- Herbst, S. T. 2001. The New Food Lover's Companion: Comprehensive Definitions of Nearly 6,000 Food, Drink, and Culinary Terms (Barron's Cooking Guide). Hauppauge, NY: Barron's Educational Series. ISBN 0764112589.
- “Endangered Salmon.” United States Congressman Jim McDermott. Retrieved August 16, 2007.
- McGrath, Susan. 2003. “Fish Conservation: Spawning Hope.” Audubon Society. Retrieved August 16, 2007.
- Montaigne, Fen. 2003. “Everybody loves Atlantic salmon: Here's the catch.” National Geographic. Retrieved August 16, 2007.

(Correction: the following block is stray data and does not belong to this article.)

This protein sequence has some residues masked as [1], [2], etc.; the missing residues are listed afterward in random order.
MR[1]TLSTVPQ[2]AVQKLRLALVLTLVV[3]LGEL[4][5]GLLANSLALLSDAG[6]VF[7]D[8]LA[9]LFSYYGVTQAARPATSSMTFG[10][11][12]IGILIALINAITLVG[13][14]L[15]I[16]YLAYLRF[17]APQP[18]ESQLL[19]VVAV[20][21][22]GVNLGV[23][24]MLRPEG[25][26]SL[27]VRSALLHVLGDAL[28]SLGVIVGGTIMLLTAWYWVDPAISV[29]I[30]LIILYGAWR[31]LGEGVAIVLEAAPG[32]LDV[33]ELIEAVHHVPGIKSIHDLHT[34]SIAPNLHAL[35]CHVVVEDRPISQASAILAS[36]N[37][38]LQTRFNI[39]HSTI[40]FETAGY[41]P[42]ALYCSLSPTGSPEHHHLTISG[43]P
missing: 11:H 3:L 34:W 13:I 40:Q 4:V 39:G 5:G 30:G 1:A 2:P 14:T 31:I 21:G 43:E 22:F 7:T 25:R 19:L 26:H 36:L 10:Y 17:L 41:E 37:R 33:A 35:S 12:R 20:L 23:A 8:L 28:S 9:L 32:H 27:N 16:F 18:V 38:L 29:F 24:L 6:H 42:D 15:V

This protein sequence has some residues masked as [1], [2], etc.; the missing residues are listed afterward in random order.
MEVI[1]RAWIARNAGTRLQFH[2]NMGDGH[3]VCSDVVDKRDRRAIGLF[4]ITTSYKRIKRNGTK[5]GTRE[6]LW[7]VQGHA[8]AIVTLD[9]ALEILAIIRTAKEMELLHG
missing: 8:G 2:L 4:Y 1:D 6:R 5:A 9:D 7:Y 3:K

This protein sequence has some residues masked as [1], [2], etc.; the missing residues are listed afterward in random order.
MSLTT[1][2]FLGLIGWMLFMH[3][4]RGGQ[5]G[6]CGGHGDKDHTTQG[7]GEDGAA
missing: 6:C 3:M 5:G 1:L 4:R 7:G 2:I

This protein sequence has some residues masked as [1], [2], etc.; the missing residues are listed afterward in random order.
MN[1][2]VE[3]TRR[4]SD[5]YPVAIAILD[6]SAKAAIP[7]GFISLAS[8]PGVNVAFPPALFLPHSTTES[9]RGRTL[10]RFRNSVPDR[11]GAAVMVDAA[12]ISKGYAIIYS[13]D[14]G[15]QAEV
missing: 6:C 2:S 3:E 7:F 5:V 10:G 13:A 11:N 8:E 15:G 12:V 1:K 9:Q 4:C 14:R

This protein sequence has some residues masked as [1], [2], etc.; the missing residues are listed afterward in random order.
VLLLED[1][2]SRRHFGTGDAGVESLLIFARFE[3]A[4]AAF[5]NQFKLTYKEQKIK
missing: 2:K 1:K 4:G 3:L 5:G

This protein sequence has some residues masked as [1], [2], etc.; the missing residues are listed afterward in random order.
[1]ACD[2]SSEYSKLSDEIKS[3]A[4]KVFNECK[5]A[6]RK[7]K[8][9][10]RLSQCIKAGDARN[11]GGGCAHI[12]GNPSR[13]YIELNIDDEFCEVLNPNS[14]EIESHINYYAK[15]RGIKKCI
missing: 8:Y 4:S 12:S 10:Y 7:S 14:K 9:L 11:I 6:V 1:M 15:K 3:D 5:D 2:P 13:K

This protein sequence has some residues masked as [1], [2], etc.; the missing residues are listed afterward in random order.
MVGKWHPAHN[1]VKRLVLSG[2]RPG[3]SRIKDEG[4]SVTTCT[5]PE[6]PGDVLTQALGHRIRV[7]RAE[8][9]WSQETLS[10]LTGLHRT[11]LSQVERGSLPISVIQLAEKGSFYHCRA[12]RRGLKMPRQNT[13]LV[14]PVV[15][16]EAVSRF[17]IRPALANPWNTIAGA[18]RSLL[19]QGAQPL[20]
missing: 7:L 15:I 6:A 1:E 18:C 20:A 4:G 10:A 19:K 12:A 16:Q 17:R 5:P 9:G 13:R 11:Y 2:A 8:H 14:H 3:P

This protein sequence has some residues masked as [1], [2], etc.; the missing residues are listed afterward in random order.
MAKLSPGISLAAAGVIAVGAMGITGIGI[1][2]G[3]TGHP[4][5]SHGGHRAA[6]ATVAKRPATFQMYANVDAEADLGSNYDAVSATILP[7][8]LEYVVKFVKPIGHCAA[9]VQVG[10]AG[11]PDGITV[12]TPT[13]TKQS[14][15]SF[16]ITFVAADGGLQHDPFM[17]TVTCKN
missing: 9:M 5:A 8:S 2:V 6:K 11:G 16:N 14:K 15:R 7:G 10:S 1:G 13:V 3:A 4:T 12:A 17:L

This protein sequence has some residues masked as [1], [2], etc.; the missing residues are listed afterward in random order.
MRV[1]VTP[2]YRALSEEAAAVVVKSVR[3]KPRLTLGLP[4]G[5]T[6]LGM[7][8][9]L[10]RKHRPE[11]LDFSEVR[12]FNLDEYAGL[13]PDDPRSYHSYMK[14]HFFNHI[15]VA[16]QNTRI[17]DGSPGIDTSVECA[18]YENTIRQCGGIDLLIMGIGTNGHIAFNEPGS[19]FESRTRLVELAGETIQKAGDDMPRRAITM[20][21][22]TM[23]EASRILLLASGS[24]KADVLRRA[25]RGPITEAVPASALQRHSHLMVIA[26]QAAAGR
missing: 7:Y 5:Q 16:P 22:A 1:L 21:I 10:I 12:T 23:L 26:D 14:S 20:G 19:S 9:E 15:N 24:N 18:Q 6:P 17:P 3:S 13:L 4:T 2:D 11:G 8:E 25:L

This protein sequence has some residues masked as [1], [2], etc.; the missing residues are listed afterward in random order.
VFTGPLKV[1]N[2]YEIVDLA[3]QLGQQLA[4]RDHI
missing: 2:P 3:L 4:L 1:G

- Mozaffarian, D., and E. B. Rimm. 2006. “Fish Intake, Contaminants, and Human Health: Evaluating the Risks and the Benefits.” The Journal of the American Medical Association 296: 1885-1899. Abstract retrieved August 16, 2007.
- Rieben, E., S. Davis, J. Craig. 1998. “A Salmon's Life: An Incredible Journey.” U.S. Bureau of Land Management.
- U.S. Fish and Wildlife Service (USFWS). 2007. Pacific salmon (Oncorhynchus spp.). U.S. Fish and Wildlife Service.
All links retrieved December 22, 2022.
- University of Washington Libraries Digital Collections – Salmon Collection – A collection of documents describing salmon of the Pacific Northwest
- Alaska Department of Fish & Game Salmon Species Descriptions